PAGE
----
5

I'm looking to get n random bytes as a bytearray or bytes, as os.urandom does.

However I need to be able to set a random seed so the value is reproducable.

def urandom_from_random(rng, length):
    return bytes([rng.randint(0, 255) for i in range(length)])

import random
rng = random.Random(42)
data = urandom_from_random(rng, 120)
print(data)

The script above works, but isn't very efficient.

Is there a more direct way to do this besides creating many ints and converting them to bytes?


Note:

  • Making urandom return predictable results is possible on Linux, but needs root access.

3 Answers 3

3

I think the closest function in random to what you want is getrandbits. It returns an integer with the requested number of bits. If you want to turn that into a bytes instance, you can use int.to_bytes.

Here's a quick function that pairs those two together:

def urandom_from_random(rng, length):
    if length == 0:
        return b''
    integer = rng.getrandbits(length * 8)
    result = integer.to_bytes(length, sys.byteorder)
    return result

The byte order you specify to to_bytes shouldn't matter. I tell it to use the system's native byte order, but I don't actually know if that makes it any faster than it would be otherwise.

12
  • 1
    random.getrandbits() uses "little endian" internally to combine 32-bit words generated by the Mersenne Twister algorithm (MT19937). I don't know whether it has any effect on anything
    – jfs
    May 20, 2016 at 23:23
  • 2
    This is limited by the maximum size of an int, with large values it raises an exception OverflowError: signed integer is greater than maximum.
    – ideasman42
    May 20, 2016 at 23:33
  • 1
    How many bytes do you need to request to get that exception? Python's int type is variably sized, so it should just work regardless of the sizes involved. I tested with length values up to ten thousand with no issues. Are you running my actual code, or some variation? Are you sure you haven't introduced any errors? The exception you mention is what int.to_bytes will raise if you give it a too-short byte length for the int value you've called it on.
    – Blckknght
    May 21, 2016 at 0:01
  • 2
    In this case, the issue is how the C code for getrandbits handles the size argument. It parses the number of bits into an ordinary C int, which on my 64-bit system is still just 32 bits. I've just tested out a patch for the implementation that makes it use a ssigned_t type instead, and that does indeed allow much larger values. Indeed, it allows values much larger than I have memory to actually handle (so I get MemoryErrors instead of OverflowErrors for some values).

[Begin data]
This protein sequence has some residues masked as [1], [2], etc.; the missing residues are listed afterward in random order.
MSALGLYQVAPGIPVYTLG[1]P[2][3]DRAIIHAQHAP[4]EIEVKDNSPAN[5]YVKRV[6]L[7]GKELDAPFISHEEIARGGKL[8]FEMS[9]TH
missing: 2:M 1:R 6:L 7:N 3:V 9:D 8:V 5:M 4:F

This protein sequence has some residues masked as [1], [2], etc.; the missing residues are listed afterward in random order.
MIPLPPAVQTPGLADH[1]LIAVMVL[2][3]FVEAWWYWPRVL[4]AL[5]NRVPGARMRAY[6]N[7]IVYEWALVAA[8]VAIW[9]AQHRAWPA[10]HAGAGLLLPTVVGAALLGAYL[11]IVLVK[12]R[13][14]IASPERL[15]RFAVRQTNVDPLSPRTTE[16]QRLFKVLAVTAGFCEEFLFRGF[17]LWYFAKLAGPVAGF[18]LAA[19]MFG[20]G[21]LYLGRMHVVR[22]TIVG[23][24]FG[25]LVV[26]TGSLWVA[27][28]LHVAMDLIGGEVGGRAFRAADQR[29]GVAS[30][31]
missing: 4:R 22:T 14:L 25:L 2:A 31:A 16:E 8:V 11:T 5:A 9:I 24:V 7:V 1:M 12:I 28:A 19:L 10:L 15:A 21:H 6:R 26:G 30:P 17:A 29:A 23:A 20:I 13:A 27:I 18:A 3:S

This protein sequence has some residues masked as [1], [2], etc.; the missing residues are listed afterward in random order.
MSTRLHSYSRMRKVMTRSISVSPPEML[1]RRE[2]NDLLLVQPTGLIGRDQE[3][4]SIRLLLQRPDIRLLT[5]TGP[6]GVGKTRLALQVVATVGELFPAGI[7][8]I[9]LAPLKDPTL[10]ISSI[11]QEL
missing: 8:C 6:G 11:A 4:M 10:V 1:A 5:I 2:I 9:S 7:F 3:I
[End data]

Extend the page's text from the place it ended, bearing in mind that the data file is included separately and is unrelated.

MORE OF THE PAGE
– Blckknght
    May 21, 2016 at 1:35
  • 3
    I've reported this as a (minor) bug to the Python core developers: bugs.python.org/issue27072 Since it's probably an issue only for Windows 64-bit builds (where int and size_t have different sizes), and only when requesting a really silly amount of random data, I'm not sure how high a priority it will be.
    – Blckknght
    May 21, 2016 at 6:09
2

This is a modified version of @Blckknght's answer that takes into account the internal INT_MAX limit in getrandbits.

def urandom_from_random(rng, length):
    if length == 0:
        return b''

    import sys
    chunk_size = 65535
    chunks = []
    while length >= chunk_size:
        chunks.append(rng.getrandbits(
                chunk_size * 8).to_bytes(chunk_size, sys.byteorder))
        length -= chunk_size
    if length:
        chunks.append(rng.getrandbits(
                length * 8).to_bytes(length, sys.byteorder))
    result = b''.join(chunks)
    return result

Example use:

import random 
rng = random.Random(42)
print(len(urandom_from_random(rng, 300000000)))
1

Use the seed in the begining of your code :

import random
random.seed(7)
rng = random.Random(42)
data = urandom_from_random(rng, 120)

As long as you use 7 in the seed you have the same random pick. Then you can change it to any value.

1
  • random.seed(7) isn't needed. The script works predictably as-is, clarified my question.
    – ideasman42
    May 20, 2016 at 22:37

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